strictly for the money, if he's not, he's using Antonio)
 
The crossdressing of all the women.  Physically on the Elizabethan stage this
would be boys playing women dressing as men, which gives all the sodomy jokes
another level of meaning, and reinforces the homosexual subtext.
 
Portia's caskets -- clearly Shakespeare warns against assuming the outward
appearance is in reality the inward one.  Even worse, carefully read Portia's
song before Bassanio chooses; she cheats.
 
Even Portia's "quality of mercy" speech is ironic; for all her words she still
enacts a harsh penalty on Shylock.  I imagine Shakespeare was caught between
the pressure to put on a successful Jewish play like Marlowe's _The Jew of
Malta_ while also recognizing the anti-semitism such works enforce.  The work
he finally produced may not be entirely successful at deconstructing itself,
but I think it contains enough subversive elements to make the comedy a
somewhat dark and troubled one.
 
A final note about the Laban reference: Marlowe's _Doctor Faustus_ contains a
similar situation, where Faustus quotes the Bible but doesn't quote the portion
which is most relevant.  Shakespeare could be doing the same thing, expecting
his audience to fill in the relevant portion.  The lapse is as telling as the
quote.
 
-- Roy Blount, Jr.
 
(4)----------------------------------------------------------------------------
From:           Steven Metsker <
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Date:           Tuesday, 07 Feb 1995 11:14:00 -0600 (CST)
Subject: 6.0077 Re: Staging *Ant.*
Comment:        RE: SHK 6.0077 Re: Staging *Ant.*
 
The commentary in the Oxford edition of "Antony and Cleopatra" is terrific.  It
does a nice job of covering the staging problems.  As I recall, the hardest
scenes include Antony's "How! not dead? not dead?" lines, which may appear
humorous, and the hoisting of him "aloft" by Cleopatra and her maids.
 
                 Steve
 
(5)----------------------------------------------------------------------------
From:           Christine Mack Gordon <
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Date:           Tuesday, 7 Feb 95 16:28:43 -0500
Subject: Fortinbras at Winnipeg
Comment:        SHK 6.0070 Fortinbras at Winnipeg
 
To David Glassco and interested others:
 
I wish I had a photographic memory, so I could instantly relive the performance
in Winnipeg. But here's my take on why "How all occasions do inform against me"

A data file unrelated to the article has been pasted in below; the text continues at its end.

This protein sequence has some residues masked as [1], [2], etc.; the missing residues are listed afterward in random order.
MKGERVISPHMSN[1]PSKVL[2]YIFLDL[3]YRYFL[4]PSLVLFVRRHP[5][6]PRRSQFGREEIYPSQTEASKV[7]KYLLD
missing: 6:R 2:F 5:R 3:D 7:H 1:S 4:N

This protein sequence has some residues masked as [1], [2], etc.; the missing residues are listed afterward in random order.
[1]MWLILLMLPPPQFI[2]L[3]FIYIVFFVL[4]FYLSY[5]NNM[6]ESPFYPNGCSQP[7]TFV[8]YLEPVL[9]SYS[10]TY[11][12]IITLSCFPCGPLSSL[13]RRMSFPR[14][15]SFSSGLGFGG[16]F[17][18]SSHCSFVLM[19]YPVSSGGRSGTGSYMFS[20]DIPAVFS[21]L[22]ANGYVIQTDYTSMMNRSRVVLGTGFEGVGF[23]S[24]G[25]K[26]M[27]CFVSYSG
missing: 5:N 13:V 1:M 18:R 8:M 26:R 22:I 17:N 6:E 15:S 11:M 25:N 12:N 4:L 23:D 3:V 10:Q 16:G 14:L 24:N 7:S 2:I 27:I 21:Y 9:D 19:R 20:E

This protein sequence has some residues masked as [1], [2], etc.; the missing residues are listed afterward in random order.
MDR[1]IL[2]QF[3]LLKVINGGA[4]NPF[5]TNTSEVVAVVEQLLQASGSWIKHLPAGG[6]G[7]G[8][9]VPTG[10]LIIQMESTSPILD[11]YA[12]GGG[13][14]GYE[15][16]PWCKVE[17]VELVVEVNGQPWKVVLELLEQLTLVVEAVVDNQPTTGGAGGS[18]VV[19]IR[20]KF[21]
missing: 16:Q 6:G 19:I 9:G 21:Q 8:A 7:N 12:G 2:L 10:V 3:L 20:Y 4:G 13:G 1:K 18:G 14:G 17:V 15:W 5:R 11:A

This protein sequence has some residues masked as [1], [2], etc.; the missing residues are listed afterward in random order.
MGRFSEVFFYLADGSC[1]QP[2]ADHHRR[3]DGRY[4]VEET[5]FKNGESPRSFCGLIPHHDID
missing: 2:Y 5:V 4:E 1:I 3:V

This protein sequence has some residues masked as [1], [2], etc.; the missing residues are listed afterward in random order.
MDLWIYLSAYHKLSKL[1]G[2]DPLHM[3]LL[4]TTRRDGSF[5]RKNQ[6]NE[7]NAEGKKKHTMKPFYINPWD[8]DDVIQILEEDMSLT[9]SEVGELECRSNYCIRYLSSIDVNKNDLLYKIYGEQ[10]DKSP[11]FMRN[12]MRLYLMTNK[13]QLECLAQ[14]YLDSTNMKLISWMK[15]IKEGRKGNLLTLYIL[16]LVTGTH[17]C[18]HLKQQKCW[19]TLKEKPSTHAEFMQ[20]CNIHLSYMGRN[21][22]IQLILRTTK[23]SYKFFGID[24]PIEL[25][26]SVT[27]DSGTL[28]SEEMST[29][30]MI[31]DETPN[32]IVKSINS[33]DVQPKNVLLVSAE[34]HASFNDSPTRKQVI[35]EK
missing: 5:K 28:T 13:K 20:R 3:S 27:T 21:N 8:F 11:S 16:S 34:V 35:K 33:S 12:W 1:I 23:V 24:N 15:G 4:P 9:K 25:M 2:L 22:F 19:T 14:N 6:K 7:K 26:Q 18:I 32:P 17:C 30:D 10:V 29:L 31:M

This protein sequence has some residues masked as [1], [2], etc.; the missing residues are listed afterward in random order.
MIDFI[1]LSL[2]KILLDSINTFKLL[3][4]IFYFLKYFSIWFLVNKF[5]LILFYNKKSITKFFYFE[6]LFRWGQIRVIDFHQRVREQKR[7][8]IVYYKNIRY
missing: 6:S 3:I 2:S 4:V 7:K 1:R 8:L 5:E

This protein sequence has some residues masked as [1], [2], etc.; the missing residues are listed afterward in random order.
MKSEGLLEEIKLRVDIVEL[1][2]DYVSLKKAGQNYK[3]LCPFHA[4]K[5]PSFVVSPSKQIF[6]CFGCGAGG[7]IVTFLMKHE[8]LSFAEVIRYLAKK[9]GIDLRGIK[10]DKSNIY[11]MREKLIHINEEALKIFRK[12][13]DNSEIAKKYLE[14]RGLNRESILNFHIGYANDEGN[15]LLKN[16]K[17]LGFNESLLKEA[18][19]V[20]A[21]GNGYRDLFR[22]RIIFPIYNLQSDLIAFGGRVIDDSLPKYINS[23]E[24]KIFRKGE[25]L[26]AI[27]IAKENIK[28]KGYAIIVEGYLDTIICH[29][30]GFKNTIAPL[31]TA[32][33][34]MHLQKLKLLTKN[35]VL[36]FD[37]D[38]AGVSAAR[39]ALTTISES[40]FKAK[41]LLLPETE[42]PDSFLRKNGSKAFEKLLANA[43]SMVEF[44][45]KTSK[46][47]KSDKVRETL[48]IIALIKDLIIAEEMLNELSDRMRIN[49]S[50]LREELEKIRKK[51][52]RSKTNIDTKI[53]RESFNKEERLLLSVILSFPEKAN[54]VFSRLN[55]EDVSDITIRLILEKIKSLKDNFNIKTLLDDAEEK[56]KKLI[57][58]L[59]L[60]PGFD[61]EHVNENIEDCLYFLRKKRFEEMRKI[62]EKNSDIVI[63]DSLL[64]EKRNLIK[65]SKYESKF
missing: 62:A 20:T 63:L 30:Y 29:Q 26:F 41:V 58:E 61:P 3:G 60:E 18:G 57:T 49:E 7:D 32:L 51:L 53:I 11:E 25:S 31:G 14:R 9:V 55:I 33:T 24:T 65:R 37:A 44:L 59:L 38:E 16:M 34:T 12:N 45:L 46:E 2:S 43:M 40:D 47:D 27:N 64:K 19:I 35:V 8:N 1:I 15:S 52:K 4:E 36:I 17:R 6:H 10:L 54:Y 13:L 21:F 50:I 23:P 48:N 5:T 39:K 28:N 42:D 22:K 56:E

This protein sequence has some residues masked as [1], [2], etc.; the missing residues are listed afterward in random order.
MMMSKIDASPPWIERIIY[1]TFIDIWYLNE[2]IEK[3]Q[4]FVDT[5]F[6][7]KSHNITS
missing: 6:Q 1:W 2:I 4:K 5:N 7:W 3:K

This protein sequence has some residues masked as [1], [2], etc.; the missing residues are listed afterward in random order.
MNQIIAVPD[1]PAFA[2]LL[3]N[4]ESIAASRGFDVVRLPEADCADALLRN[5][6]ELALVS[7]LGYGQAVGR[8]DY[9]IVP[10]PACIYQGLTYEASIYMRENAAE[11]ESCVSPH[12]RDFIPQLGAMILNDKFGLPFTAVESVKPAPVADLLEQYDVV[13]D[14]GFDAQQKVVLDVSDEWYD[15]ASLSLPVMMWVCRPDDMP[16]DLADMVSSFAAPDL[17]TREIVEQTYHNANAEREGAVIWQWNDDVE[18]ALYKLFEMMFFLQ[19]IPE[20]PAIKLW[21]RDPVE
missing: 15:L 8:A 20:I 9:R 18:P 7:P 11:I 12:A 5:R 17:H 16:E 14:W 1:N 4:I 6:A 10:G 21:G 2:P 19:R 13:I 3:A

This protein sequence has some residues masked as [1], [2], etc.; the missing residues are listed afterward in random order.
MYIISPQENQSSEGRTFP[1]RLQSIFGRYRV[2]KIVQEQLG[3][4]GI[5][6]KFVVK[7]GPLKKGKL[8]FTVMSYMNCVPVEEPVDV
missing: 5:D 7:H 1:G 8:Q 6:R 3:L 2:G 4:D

worked so well. The Fortinbras we saw, even though briefly, was clearly a very
action-oriented, non-intellectual type. Reeves's Hamlet was both
action-oriented and thoughtful, but clearly the thinking/weighing has been
predominant. When he sees this foil going off to a pointless war, he recognizes
how different his own situation is, especially now that Claudius's actions have
clarified his guilt. Hamlet already has Polonius's blood on his hands (which
I've always seen as a crucial turning point in the play, and which seemed to be
one in this production as well), but now he knows he will have to follow
through with the rest. It's as if by removing himself from the court (or,
rather, being removed), he can finally confront the absolute necessity of
returning to set things right. There was a sense of resolve in this speech that
conveyed that, while he also commented ironically on Fortinbras's action. The
full humanity, the amazing complexity of this young Hamlet was what made the
performance so compelling, and his death at the end so very heart-rending. Hope
this helps.
 
Chris Gordon
 
(6)----------------------------------------------------------------------------
From:           E. L. Epstein <epstein@QCVAXA.BITNET>
Date:           Tuesday, 07 Feb 1995 18:17:23 EDT
Subject: 6.0075  Re: Hubris
Comment:        RE: SHK 6.0075  Re: Hubris
 
In re hybris: the root of the word *hybr-* is cognate with the Latin *super-*,
so someone suffering from hybris is burdened with a superiority complex, and
has definitely gotten above himself! ELEpstein